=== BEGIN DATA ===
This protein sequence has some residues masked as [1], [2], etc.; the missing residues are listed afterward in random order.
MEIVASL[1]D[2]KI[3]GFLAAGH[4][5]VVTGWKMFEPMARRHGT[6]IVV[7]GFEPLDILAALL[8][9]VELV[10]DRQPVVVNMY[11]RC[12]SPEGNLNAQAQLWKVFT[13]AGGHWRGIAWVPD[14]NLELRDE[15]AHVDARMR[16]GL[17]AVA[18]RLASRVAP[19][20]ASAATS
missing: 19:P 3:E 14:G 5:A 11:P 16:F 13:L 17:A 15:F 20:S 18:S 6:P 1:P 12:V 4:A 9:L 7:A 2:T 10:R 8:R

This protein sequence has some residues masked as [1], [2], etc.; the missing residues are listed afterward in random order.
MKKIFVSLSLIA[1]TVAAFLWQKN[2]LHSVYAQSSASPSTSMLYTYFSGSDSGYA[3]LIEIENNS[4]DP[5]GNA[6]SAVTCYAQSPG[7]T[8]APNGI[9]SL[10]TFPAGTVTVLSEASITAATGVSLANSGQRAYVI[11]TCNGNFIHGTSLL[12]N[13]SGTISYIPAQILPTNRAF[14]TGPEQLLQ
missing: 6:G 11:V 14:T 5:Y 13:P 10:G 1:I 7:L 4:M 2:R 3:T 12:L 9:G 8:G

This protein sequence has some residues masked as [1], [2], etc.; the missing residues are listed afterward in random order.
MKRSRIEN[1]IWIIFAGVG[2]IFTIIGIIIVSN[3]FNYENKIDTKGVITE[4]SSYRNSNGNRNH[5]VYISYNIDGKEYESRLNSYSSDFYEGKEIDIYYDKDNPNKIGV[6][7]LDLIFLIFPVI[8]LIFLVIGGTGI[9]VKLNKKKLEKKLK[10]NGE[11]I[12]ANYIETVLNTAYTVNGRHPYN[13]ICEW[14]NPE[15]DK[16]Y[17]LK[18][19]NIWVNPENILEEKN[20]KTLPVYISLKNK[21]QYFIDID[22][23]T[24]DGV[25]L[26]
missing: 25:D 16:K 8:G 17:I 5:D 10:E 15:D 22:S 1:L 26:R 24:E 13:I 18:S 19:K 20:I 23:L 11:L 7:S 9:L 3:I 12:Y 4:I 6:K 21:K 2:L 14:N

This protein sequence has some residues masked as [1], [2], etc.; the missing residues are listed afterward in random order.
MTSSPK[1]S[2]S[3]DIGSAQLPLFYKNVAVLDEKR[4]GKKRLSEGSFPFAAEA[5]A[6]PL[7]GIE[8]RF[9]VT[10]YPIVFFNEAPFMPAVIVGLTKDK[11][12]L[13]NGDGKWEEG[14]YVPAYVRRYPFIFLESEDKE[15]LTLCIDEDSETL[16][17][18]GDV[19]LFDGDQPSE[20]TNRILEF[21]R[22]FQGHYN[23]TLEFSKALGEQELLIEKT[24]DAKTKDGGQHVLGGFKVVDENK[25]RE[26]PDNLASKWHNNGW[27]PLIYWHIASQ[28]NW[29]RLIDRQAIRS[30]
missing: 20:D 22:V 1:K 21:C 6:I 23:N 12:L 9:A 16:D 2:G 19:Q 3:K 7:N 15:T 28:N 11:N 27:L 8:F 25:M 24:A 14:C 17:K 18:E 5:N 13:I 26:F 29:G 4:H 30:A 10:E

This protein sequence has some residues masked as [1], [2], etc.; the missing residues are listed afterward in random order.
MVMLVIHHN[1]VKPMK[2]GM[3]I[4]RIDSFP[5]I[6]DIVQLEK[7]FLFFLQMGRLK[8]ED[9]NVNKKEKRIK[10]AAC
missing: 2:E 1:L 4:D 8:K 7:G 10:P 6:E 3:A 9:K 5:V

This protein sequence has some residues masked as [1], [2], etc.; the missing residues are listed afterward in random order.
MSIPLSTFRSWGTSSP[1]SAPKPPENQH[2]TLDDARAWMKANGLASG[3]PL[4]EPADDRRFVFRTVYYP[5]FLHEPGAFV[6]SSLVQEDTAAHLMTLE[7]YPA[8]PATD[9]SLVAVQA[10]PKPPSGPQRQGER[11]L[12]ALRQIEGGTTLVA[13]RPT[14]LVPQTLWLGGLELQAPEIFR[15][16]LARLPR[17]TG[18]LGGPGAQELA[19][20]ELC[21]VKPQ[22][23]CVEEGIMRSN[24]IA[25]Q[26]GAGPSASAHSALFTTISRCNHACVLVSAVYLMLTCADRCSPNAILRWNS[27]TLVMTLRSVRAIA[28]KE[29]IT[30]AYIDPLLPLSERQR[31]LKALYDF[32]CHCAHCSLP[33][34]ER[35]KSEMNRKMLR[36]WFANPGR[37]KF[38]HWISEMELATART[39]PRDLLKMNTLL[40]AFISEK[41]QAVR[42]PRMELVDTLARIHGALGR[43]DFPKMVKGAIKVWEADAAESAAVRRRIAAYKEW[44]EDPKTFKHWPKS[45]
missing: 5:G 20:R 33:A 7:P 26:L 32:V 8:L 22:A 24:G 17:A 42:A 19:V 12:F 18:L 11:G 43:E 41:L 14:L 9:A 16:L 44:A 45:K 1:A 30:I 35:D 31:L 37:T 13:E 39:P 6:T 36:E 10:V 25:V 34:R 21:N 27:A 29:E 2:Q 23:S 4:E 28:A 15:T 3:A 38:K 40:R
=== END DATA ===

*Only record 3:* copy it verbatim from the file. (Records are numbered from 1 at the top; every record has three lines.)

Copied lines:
This protein sequence has some residues masked as [1], [2], etc.; the missing residues are listed afterward in random order.
MKRSRIEN[1]IWIIFAGVG[2]IFTIIGIIIVSN[3]FNYENKIDTKGVITE[4]SSYRNSNGNRNH[5]VYISYNIDGKEYESRLNSYSSDFYEGKEIDIYYDKDNPNKIGV[6][7]LDLIFLIFPVI[8]LIFLVIGGTGI[9]VKLNKKKLEKKLK[10]NGE[11]I[12]ANYIETVLNTAYTVNGRHPYN[13]ICEW[14]NPE[15]DK[16]Y[17]LK[18][19]NIWVNPENILEEKN[20]KTLPVYISLKNK[21]QYFIDID[22][23]T[24]DGV[25]L[26]
missing: 25:D 16:K 8:G 17:I 5:D 10:E 15:D 22:S 1:L 26:R 24:E 13:I 18:S 19:K 20:I 23:L 11:L 7:S 9:L 3:I 12:Y 4:I 6:K 21:K 2:L 14:N